When the inflation ends—as all inflations must—the process is thrown into reverse. Not that prices and incomes generally go down, but those which have been behind tend to catch up. This proc­ess, too, is a slow and uneven one. At the end it is usually incomplete.

Malinvestments During Boom

The process of “disinflation” is even more painful than the slow and uneven process of inflation. Those who may be catching up are still bitter because they were be­hind so long. Those who had gained ground begin to feel a vested right in their new position, and will resent losing their tem­porary relative advantage.

But the most unpleasant aspect of a disinflation period is that we are left with a heritage of the misdirected investment and man­power from the preceding inflation. It remains to be seen just how serious a problem this will be if, and as, we liquidate the infla­tion of the late 1960′s. In the opin­ion of this writer it will not be catastrophic (although it could become so if the inflation is re­activated). But it is already a painful problem and we should not deceive ourselves on that score. The nation took an inflation “trip” and we are only now learn­ing how bad a trip it was.

In pointing out that the real problem of inflation is not the general price-income increase, but its unevenness, we hope it is clear that we are not advocating an at­titude of complacency toward in­flation. We are not suggesting that inflation should be tolerated, and our efforts should be merely to insure that everything responds simultaneously and proportionately to it. Our economic institutions are not geared to perform in that way and it is hard to conceive of any set of institutions that would. Universal automatic escalation, if it were possible, would destroy the meaningfulness of our most basic institution—money. The only way to avoid the kind of distortions and inequities we have described is to avoid inflation.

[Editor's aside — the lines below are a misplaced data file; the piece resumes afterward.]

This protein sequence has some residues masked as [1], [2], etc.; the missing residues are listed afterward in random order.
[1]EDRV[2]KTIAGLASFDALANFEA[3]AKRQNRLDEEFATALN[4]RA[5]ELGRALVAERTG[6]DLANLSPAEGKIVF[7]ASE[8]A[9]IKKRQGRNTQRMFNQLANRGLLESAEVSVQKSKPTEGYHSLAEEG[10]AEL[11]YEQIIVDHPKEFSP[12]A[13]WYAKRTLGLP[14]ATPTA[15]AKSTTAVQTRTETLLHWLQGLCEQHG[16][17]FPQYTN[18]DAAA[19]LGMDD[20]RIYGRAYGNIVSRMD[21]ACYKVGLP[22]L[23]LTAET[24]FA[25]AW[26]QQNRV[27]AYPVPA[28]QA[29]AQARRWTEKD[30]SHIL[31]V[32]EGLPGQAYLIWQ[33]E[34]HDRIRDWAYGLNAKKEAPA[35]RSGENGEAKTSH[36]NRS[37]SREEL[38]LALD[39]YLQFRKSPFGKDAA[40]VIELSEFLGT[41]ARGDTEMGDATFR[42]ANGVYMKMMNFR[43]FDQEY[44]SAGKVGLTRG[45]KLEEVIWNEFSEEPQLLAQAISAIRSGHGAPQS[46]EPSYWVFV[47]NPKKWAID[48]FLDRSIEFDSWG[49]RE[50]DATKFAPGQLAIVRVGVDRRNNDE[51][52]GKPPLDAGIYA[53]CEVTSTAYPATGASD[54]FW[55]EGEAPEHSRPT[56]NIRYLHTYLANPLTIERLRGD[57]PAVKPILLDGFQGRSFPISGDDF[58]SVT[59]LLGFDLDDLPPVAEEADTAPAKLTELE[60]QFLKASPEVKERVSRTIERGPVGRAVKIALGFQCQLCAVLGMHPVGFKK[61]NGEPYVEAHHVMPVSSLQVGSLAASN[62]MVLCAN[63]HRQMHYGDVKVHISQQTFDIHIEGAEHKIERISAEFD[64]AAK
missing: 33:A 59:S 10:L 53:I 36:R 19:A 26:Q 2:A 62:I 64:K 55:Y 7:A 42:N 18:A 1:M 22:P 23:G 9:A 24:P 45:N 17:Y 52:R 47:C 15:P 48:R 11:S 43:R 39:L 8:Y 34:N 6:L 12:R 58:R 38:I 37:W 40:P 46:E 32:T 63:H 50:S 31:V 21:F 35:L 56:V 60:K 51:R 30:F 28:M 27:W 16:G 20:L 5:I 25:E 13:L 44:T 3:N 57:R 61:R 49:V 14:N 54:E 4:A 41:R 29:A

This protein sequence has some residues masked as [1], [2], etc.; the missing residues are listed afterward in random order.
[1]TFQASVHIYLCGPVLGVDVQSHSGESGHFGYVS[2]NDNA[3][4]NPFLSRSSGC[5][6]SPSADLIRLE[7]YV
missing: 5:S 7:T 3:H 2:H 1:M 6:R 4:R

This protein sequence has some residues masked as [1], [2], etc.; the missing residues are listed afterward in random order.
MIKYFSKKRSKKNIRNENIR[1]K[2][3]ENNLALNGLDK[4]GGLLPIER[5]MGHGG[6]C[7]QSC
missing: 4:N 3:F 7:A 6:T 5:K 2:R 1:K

Price Controls Assure “Worst of Both Worlds”

Our theme does, however, have a bearing on an important na­tional question. Those who believe that the evil of inflation lies in the general rise of prices and incomes have a simple solution. All you have to do, they say, is freeze all prices and incomes at their pres­ent levels by government decree.

The effect would be to freeze all the distortions and inequities pro­duced by inflation permanently in­to the system. The temporary ad­vantages of some groups over others would be preserved as long as the freeze endures. The process of unwinding the inflation, and re­storing a more rational pattern of price and income relationships, would be stopped dead.

A price level which is kept from rising by jamming the internal mechanism of our economy is the real “worst of both worlds.”



Stand-by Controls

To enact stand-by controls would mean putting into the law of the land a permanent endorsement of a basic tenet of socialism—the principle that control of the vital mainstreams of commerce and confiscation of the rights of private property are sound and just practices.


  • Mr. Hagedorn was the Vice-President and Chief Economist of the National Association of Manufacturers.